The American Petroleum Institute (API) and the American Fuel & Petrochemical Manufacturers (AFPM) continued to take divergent positions over a proposal to move the point of obligation under the Renewable Fuel Standard (RFS) program.
Earlier this month, AFPM filed a petition with the U.S. Environmental Protection Agency (EPA), urging the agency to move the point of compliance obligations from refiners to third party rack sellers (see Daily GPI, Aug. 11). Although the petition states the AFPM supports a repeal of the RFS by Congress, the group said the Renewable Identification Number system — which EPA created to ensure obligated parties were meeting their renewable volume obligations (RVOs) — isn’t working the way EPA intended.
At issue is the blend wall, the point at which RFS mandates would require refiners to produce more ethanol than necessary to meet the needs for blending into E10 (10% ethanol) gasoline. The API and automakers warn that higher concentrations of ethanol, such as those found in E15 (15% ethanol) gasoline, would damage vehicle engines and void their warranties. They also argue that higher concentrations of ethanol in gasoline would be more expensive for consumers and be less efficient.
In a letter to the EPA on Monday, API CEO Jack Gerard said moving the point of obligation under the RFS would not fix the blend wall issue, and would create a regulatory burden to its members.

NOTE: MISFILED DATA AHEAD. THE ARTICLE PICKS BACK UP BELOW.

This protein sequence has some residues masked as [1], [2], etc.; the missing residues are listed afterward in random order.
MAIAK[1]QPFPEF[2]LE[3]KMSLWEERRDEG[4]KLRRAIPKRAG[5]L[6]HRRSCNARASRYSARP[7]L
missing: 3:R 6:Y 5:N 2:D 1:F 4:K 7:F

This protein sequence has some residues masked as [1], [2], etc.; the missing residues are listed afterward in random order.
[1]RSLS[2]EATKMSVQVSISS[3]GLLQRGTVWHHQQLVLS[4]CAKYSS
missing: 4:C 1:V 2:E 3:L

“Simply put, moving the point of obligation will merely shift the compliance responsibility under the RFS from the current group to a different group of entities in the fuel supply chain,” Gerard said. “Moving the point of obligation would increase complexity for our members, and for EPA to administer and enforce the program.”
Gerard also urged the EPA to limit the amount of ethanol blended into gasoline at 9.7% when the agency sets its final RFS volumes for 2017. That limit is also enshrined in a bill — HR 5180, also known as the Food and Fuel Consumer Protection Act of 2016 — currently under consideration by the House Subcommittee on Energy and Power.
But in a statement, AFPM President Chet Thompson said API misunderstood his group’s petition to the EPA.
“AFPM, which represents more than 95% of the United States’ refining capacity, certainly agrees with API that Congress should immediately repeal the failed RFS program,” Thompson said. “But they clearly misunderstand the specifics of our administrative petition to move the point of obligation in the meantime.
“Where we propose moving the point of obligation would not increase the burden on any small entities nor the number of obligated parties. To the contrary, our proposal would reduce the number of obligated parties and make the program far more equitable.”
Congress enacted the RFS program through two pieces of legislation, both of which preceded the surge in domestic oil production made possible by the shale revolution.
Under the Energy Policy Act of 2005, the EPA was tasked with promulgating regulations that ensure all gasoline sold in the U.S. contains a minimum level of renewable fuel. The program was expanded with the passage of the Energy Independence and Security Act of 2007. Today, most gasoline sold in the United States contains 10% ethanol by volume.
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